–Chasson Randle, 6-2 rising junior combo guard, Rock Island (IL): Another USA Basketball participant, Randle’s name is buzzing in the Midwest, but I have a feeling his days of being relatively unknown nationally are coming to an end because the long, smooth youngster has an amazingly efficient all-around game, consisting of quick drives to the bucket, a sweet stroke from beyond the arc and off the dribble from mid-range, tough defense, the ability to run the show and enough athleticism to finish over the top of bigs.
–Mike Shaw, 6-8 rising junior combo forward, De La Salle (IL): In terms of natural talent, Shaw is at the head of his class nationally, and when he puts it all together, as he did in spurts here, it can be scary to watch, as he’s a very effective outside shooter, a smooth ballhandler and willing passer, not to mention he can use his length, solid frame and agility to dominate the boards, intimidate on D and eat his man alive in the post with his savvy post moves when he feels like it.
–Reggie Smith, 5-11 rising senior combo guard, Thornton (IL): Smith is already somewhat of a local favorite for his exploits during the high school season, and while some knock him for not being a true point, his toughness, defensive mindset, big-time athleticism and quickness, knack for scoring and winning mentality supersedes that to me; plus, he showed he can run the show if called upon to do so, distribute the rock and hit the outside J if he’s disregarded.
–Jacob Williams, 6-5 rising junior wing, St. Patrick’s (IL): Although he had to sit out his sophomore season of high school ball, Williams didn’t look rusty; rather, the long wing played as though he had something to prove with his quick slashes to basket and athletic finishes at the rim, inspired play on D, herky-jerky ballhandling, tough rebounding and capable shooting, which all made him one of my favorite players to watch.
–Tommy Woolridge, 6-1 rising senior combo guard, Foreman (IL): The third, and least heralded of Foreman’s point guards, Woolridge was easily my favorite player in the Chi, as he’s the epitome of toughness, has a motor that never stops, plays 94-foot D on every possession, gets into the lane at will and finishes ambidextrously with layups and floaters, knocks down treys, serves up pretty dishes to his teammates for layups, hustles non-stop and just competes from whistle to whistle, without ever backing down no matter how much reputation, size and/or weight he gives up with his skinny frame and (previously, at least outside the Chi) no-name status.
Following the tourney, Weinstein also had a two-day event, the JG Academic Showcase, for kids in the region who also excel in the classroom. While most of the kids there probably weren’t D1 prospects, there were definitely some with some talent, but the kid who was head and shoulders above the comp was Rayvonte Rice, a 6-4 rising senior wing, from Centennial High School, which is downstate in Champaign, home of the University of Illinois’ main campus. Rice was actually in Philly at Reebok, so I caught a glimpse of him there, and like the aforementioned Smith, the camp prevented him from being at the first two days of the tourney with his AAU team. However, after watching him at the Academic Showcase (22 on the ACT), I couldn’t not mention him. Rice is a power swingman, built like a football player (which he was, until last season), and while he definitely bullies smaller guards, he also is a proficient ballhandler and shooter from the mid-range area, a tough defender, excellent rebounder for a guard, an unselfish passer, a big-time athlete in general and has a tremendous motor.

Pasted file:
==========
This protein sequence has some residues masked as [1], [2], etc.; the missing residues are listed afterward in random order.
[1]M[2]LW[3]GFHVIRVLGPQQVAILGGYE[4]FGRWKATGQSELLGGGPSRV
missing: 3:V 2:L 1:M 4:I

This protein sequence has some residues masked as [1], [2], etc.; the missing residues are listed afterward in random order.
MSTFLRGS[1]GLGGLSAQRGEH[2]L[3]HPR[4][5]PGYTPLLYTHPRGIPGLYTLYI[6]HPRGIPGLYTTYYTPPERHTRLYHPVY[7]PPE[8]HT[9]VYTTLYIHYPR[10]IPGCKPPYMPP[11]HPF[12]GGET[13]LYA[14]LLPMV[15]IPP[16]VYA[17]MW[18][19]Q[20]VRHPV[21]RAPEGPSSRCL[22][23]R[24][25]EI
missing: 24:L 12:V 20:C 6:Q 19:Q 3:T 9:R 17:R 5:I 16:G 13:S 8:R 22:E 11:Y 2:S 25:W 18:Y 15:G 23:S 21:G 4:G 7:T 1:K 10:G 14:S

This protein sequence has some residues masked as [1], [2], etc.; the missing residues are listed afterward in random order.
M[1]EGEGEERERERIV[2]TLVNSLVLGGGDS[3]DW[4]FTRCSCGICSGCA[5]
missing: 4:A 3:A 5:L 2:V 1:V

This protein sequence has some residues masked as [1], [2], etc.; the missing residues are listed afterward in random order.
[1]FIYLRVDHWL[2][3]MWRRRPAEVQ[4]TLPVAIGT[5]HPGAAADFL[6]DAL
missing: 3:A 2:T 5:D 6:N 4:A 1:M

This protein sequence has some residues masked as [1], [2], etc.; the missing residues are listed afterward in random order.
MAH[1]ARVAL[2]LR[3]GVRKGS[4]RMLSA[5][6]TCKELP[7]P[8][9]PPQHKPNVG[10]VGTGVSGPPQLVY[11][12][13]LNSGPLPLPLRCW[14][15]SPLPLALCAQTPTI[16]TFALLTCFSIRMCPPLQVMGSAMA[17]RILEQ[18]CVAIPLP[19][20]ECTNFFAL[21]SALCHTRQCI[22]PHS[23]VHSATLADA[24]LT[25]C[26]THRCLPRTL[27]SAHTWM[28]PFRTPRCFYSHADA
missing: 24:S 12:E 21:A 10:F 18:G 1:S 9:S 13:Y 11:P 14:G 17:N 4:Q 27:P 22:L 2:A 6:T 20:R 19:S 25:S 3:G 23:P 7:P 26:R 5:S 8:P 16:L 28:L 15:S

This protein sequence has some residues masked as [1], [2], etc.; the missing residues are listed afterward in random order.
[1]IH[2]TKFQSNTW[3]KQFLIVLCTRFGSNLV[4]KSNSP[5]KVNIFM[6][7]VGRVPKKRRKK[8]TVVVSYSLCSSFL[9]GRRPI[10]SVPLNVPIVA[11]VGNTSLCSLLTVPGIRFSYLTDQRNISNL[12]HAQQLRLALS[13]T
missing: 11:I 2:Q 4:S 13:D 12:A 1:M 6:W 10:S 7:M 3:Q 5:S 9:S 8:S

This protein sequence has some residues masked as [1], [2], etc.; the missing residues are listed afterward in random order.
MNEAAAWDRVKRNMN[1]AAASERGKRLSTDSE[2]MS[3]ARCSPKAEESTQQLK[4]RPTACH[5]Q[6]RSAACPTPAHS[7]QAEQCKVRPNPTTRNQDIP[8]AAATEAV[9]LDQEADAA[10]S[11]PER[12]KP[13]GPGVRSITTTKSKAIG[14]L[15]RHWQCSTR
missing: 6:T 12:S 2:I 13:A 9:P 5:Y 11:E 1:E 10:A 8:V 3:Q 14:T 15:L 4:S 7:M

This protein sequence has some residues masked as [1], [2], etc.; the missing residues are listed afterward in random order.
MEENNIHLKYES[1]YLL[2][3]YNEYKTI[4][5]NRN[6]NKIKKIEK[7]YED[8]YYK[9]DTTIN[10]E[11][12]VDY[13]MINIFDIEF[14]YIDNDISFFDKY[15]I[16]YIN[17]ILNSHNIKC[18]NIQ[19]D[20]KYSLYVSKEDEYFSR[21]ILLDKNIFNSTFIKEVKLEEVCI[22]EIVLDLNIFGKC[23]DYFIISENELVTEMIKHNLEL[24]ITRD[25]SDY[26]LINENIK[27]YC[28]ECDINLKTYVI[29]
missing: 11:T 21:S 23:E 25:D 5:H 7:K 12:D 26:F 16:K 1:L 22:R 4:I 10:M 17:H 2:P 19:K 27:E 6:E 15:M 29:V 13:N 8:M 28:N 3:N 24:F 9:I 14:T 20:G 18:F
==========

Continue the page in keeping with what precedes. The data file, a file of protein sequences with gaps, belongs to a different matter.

After leaving the Academic Showcase, I stopped by Niles North High School to see the chip for the 14-and-under bracket of the tourney. I don’t like watching younger kids, but knowing that two in particular (guess who? I already evaluated them) were already being billed as major players on the high scene as incoming freshmen this upcoming season, I felt somewhat obligated. And with that, I was done with Deerfield (the six-car pileup ahead of me in the express lane ruined my Saturday) for the time being.
On Monday, I had some personal business to attend to, but after a meeting at Moody Bible Institure on Tuesday–former home of the NBA Pre-Draft Camp and the site of Juwan Howard’s basketball camp on that particular day–on a whim, I headed out to A.T.T.A.C.K. Athletics. If you’ve never heard of A.T.T.A.C.K., you’re probably on the wrong site, but here’s a refresher: Jordan, Bryant, Wade. I had met a recent Emerson grad (Presti protege!) named Joe Boylan at Joy of the Game over the weekend, who told me it was cool to stop by the facility, and a friend of mine who coaches in college followed that up with a phone call referencing me to his man who does workouts there, so I thought I’d be good. And of course, there’s the SLAM thing, which usually does the trick. So what happens when I show up? Zero. Fortunately, I’m allowed a sit-down with Mike Procopio, the friend of a friend, and he says I can come back the next day, bright and early at 8.
A.T.T.A.C.K. Athletics, Chicago
I made the trip to the Westside yesterday (yup, time flies) morning, and arrived as some of the college players were showing up. Let me back up real quick. While the facility is beautiful ($15 million), the neighborhood isn’t sweet, hence the top-flight security treatment (not to mention the level of the players who show up) I got the other day. Anyway, the only notable college guy in attendance was Jeremiah Rivers, Doc’s oldest son (Austin, his younger son–who will be the truth–reportedly worked out at A.T.T.A.C.K. while his AAU team played at the Chicago Summer Classic; he was at the games, but didn’t play), who will play at Indiana this year after transferring from Georgetown. Still, the level of focus and intensity was top-notch, and although I had to leave before the pro guys really got started (Channing Frye started working out, Juwan Howard and Gilbert Arenas walked in; T-Mac was supposedly scheduled to come in, too), I can see why people rave about the place. Thanks again to Mike, as well as Joe Boylan and Tim Grover, for having me.